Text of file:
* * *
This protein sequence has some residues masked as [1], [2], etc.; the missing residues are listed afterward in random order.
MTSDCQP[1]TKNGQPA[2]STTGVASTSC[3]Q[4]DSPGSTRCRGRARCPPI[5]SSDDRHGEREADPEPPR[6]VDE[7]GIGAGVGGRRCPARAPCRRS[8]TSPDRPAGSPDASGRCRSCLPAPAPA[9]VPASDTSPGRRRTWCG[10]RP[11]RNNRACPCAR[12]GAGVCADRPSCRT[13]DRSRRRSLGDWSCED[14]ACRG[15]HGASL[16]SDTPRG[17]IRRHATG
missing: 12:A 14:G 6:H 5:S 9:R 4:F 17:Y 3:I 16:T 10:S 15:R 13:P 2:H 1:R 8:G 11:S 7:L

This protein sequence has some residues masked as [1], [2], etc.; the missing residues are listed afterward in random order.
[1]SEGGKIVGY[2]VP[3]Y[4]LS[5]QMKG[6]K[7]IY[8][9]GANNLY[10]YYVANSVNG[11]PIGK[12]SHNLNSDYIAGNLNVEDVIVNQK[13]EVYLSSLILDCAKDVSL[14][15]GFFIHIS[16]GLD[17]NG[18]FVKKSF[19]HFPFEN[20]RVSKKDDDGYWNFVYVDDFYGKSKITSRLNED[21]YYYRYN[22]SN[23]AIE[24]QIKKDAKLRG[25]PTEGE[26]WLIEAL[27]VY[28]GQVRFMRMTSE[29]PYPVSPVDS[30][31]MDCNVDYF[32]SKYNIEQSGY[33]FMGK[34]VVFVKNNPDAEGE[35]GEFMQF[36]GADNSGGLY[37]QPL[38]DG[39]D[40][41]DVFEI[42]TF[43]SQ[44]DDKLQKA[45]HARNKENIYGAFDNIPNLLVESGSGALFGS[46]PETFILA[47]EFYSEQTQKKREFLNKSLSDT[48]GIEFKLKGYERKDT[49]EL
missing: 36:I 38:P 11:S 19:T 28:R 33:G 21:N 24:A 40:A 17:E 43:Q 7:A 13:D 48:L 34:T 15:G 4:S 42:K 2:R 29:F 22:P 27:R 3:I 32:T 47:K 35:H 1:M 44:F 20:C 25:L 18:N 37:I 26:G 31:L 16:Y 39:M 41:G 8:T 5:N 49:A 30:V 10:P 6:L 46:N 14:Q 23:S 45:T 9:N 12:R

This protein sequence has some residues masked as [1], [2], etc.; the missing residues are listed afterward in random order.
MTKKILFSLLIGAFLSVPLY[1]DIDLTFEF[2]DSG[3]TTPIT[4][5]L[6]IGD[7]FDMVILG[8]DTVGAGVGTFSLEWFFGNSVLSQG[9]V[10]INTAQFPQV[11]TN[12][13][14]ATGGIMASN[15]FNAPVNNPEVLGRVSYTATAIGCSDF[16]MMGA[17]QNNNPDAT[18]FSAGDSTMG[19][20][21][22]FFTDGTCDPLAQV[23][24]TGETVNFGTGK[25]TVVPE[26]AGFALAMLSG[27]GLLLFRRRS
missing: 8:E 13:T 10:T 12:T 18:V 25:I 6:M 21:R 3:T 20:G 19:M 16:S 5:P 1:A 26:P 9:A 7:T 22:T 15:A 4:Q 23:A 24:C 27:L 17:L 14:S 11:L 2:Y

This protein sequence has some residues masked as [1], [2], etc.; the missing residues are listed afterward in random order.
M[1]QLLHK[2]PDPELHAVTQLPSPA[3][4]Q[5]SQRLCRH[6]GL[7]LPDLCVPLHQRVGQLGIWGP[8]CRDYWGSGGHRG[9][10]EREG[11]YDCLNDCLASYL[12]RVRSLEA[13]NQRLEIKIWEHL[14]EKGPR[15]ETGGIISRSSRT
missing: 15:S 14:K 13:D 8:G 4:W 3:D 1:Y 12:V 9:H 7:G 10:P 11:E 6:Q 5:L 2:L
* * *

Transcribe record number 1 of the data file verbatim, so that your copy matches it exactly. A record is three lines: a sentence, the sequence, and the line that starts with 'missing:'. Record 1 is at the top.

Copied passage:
This protein sequence has some residues masked as [1], [2], etc.; the missing residues are listed afterward in random order.
MTSDCQP[1]TKNGQPA[2]STTGVASTSC[3]Q[4]DSPGSTRCRGRARCPPI[5]SSDDRHGEREADPEPPR[6]VDE[7]GIGAGVGGRRCPARAPCRRS[8]TSPDRPAGSPDASGRCRSCLPAPAPA[9]VPASDTSPGRRRTWCG[10]RP[11]RNNRACPCAR[12]GAGVCADRPSCRT[13]DRSRRRSLGDWSCED[14]ACRG[15]HGASL[16]SDTPRG[17]IRRHATG
missing: 12:A 14:G 6:H 5:S 9:R 4:F 17:Y 3:I 16:T 10:S 15:R 13:P 2:H 1:R 8:G 11:S 7:L